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Jayhawk Career Network

Mentor Spotlight: Jeff Bollig

We’re highlighting Jayhawks who serve as mentors to fellow alumni and students to celebrate National Mentoring Month.

Jeff Bollig, b’84, is the Director of Marketing/Communications at Acendas Travel. Bollig earned a bachelor’s in Business Administration from KU. He now lives in Olathe, Kansas.
 
Connect with Jeff on KU Mentoring+.

What do you do at your job? And how did you end up in your current career?

I am the Director of Marketing/Communications at Acendas Travel, a top-50 travel management company based in Overland Park, Kansas. We also have a presence in St. Louis, Minneapolis, Sioux Falls, and Chicago. Our revenues are derived from Corporate Travel, Vacation Travel, and Meetings & Events. My focus is to collaborate with associates to convert prospects into clients and to help retain clients for the long-term. I oversee a diverse marketing communications program utilizing digital tactics, earned media, events, partnerships, video, social media and other means to achieve company goals.

Each of my career stops has focused on the marketing communications discipline; however, because the organizations and industries have differed, the strategies and tactics have as well. I have also supplemented my professional career by participating in various volunteer/philanthropic organizations and have pursued personal projects utilizing my marketing communications knowledge, skills and abilities. That variety has made for an interesting, rewarding and challenged-filled career/life.

An internship led to a position in college athletics, and from there, my career progressed through a mixture of good fortune, the pursuit of opportunity, networking and advancement. In my current position, I was approached by a good friend who was asking my help in identifying candidates to fill a role. After a few discussions, he ended up offering the position to me – unexpectedly, I might say.

img_jcn_nmm_jeffbollig_headshot

Who is a mentor for you, and how did they help you?

I have had the good fortune to be associated with several people who have helped me navigate my personal and professional lives. I believe that there are people who can serve as mentors for shorter periods in one’s life, and those who have a more lasting relationship. You can take away positive influences from each.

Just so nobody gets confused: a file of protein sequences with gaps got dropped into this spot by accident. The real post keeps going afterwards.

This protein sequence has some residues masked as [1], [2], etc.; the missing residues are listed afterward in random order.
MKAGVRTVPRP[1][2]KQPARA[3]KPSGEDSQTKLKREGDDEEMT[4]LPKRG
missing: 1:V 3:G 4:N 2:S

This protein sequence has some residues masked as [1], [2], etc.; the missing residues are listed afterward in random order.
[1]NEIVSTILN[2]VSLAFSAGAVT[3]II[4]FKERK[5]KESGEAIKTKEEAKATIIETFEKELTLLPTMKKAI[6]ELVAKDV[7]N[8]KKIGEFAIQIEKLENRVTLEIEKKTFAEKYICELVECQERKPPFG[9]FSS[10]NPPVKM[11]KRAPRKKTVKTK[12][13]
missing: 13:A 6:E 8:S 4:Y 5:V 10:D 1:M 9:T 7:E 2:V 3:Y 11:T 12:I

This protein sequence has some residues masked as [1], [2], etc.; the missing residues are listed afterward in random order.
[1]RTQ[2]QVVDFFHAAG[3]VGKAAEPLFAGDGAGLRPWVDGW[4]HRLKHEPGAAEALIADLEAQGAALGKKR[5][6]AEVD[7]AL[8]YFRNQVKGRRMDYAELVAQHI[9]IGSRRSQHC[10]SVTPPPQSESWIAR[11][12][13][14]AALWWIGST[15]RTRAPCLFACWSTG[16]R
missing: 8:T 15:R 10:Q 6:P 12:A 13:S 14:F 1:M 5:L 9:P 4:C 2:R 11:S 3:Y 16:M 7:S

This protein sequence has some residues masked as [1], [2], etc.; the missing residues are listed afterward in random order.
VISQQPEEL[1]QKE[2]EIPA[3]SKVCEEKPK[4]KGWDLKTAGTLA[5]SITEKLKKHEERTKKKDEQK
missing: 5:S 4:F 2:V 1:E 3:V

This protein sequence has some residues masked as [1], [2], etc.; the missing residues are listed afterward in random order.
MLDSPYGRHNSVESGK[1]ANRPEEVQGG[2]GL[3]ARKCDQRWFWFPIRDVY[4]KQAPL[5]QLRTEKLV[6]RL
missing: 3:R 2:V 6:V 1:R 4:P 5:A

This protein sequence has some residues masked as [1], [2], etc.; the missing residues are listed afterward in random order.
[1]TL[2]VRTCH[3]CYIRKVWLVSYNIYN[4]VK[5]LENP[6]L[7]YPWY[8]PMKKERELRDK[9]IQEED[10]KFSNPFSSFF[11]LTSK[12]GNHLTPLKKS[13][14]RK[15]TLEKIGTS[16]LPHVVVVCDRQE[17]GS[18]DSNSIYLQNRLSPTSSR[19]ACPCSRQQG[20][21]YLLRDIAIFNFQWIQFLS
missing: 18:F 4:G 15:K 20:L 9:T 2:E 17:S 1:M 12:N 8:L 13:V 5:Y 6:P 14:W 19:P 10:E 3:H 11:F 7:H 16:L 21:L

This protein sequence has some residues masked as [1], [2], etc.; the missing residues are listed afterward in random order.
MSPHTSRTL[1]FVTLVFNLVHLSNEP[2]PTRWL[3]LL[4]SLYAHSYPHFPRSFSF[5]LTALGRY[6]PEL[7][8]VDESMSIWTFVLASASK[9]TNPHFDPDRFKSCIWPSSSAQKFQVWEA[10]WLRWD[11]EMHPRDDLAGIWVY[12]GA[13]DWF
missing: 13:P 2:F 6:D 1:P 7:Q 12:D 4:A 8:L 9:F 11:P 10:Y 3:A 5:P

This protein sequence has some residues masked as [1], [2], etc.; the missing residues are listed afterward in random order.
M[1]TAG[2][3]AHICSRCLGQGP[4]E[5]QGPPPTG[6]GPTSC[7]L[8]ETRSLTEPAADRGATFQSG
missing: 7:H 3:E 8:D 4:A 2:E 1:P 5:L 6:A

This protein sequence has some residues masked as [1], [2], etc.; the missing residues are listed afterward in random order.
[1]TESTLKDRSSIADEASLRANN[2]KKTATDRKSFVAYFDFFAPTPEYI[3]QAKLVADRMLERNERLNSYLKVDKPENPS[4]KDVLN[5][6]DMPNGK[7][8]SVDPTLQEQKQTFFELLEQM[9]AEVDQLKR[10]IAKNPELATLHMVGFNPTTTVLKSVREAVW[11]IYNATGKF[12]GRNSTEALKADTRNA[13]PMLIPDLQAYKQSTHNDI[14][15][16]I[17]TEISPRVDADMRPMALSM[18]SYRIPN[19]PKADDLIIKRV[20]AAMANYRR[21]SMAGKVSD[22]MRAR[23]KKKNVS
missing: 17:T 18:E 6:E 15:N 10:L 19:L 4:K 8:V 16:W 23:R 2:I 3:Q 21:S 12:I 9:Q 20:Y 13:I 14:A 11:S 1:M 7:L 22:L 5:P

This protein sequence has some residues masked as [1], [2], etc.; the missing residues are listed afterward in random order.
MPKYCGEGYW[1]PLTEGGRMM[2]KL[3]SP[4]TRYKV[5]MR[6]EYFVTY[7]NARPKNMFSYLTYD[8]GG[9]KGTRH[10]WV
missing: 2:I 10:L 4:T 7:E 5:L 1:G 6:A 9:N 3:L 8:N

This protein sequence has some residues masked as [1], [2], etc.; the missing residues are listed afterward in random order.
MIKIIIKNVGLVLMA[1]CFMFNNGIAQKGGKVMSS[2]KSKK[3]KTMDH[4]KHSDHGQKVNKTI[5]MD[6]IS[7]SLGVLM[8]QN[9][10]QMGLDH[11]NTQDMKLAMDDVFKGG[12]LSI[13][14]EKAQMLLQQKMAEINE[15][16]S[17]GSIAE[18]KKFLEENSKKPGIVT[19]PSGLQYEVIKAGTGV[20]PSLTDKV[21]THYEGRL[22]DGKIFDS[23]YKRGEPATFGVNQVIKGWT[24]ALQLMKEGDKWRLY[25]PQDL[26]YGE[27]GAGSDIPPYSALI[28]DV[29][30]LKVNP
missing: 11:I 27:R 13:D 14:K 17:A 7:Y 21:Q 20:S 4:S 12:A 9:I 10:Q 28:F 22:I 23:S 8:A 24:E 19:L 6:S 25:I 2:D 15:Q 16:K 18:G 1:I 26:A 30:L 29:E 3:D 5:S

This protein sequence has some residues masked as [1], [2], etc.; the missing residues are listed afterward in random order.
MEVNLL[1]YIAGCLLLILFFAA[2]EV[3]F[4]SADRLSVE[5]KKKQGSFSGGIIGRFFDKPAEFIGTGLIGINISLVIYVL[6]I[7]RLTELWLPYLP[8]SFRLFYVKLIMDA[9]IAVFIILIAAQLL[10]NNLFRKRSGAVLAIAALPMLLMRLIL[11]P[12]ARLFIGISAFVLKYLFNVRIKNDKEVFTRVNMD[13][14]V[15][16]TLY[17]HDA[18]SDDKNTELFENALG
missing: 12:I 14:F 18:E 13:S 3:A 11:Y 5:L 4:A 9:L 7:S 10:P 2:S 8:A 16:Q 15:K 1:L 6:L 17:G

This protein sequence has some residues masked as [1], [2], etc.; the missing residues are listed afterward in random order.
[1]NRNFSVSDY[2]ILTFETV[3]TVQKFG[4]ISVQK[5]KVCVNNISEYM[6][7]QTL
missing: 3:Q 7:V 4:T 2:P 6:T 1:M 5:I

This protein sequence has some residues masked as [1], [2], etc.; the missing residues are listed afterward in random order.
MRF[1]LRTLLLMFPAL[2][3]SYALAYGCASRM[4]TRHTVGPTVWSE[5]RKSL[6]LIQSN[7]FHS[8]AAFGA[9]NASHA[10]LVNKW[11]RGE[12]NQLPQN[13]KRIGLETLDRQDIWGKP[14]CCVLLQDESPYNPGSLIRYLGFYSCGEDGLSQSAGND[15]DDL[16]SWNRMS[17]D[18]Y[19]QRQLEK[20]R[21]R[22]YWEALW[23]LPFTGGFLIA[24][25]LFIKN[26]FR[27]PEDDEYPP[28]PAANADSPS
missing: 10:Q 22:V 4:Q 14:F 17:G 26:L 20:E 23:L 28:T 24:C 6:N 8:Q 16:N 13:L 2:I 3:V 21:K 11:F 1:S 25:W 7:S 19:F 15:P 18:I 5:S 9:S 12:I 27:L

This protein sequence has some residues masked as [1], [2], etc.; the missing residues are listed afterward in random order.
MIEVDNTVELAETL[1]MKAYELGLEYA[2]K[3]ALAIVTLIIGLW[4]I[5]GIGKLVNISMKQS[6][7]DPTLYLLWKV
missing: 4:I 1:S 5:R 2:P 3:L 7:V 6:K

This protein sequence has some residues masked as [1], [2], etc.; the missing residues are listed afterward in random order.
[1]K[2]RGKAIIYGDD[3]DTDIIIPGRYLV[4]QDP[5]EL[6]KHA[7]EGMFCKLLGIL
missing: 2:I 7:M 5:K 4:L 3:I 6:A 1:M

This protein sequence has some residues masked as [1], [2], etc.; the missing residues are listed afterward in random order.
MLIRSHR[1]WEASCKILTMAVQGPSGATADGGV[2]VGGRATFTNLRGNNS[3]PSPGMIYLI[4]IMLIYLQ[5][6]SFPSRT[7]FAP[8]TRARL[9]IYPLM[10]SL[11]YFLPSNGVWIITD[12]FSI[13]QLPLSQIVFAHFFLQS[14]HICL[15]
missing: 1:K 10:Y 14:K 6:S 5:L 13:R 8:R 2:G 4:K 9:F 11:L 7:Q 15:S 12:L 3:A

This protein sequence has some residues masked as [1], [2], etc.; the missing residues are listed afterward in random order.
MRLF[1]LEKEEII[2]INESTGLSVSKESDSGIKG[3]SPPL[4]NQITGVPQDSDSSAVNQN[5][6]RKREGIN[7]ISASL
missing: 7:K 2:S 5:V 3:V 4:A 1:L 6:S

I had the benefit of wonderful parents who provided a strong foundation for character and positive value development. While parents are not generally thought of as mentors, there is no doubt their guidance has been crucial to my development. There were numerous teachers and coaches who instilled the concepts of teamwork, dedication, sportsmanship, focus, etc. There are several of whom I keep in contact to this day. Professionally, I have been associated with a variety of people who have made a strong impression on me as role models, supervisors, peers, etc. They have helped me and continue to help me by offering guidance on leadership/management of staff, advancing in a career, skill development, etc.

As I look back on my career, I have been blessed by so many people who took a vested interest in me. Their advice, encouragement, and friendship provided the building blocks for my personal and professional development. Sometimes, they were there solely to provide an ear to listen. As a means to pay it forward, I have been involved in various mentorship programs. While I hope I have been a positive influence on others, the experience has also benefited me as I have learned from the interaction – especially from those who are early in their careers.

What advice do you have for current college students or young alumni?

It was the first year of my career when I experienced that “Ah-Ha” moment. I remember it like it was yesterday. To digress just a bit, I was like most college students in that I was ready to be done with formal education. I thought I had already gone the extra mile by completing a master’s degree. Just months into my first job, my boss registered me for a conference workshop. Knowing nothing about it in advance, I found myself attending large sessions, small breakout meetings and even smaller roundtable discussions. I was loaded down with numerous powerpoint presentations and handouts. It seemed that I met more people than I had previously done in my entire life. “I had not signed up for this,” was my initial thought. But I quickly realized that we should never stop the quest to learn, and we can do that in ways other than sitting in a classroom.

So my advice to current college students and young alumni is to: a.) never stop learning and b.) interact with others and build a network of people who can teach you and help advance your career. In short, I steal the advice of Ted Lasso – “Be curious.”

What is your favorite KU memory?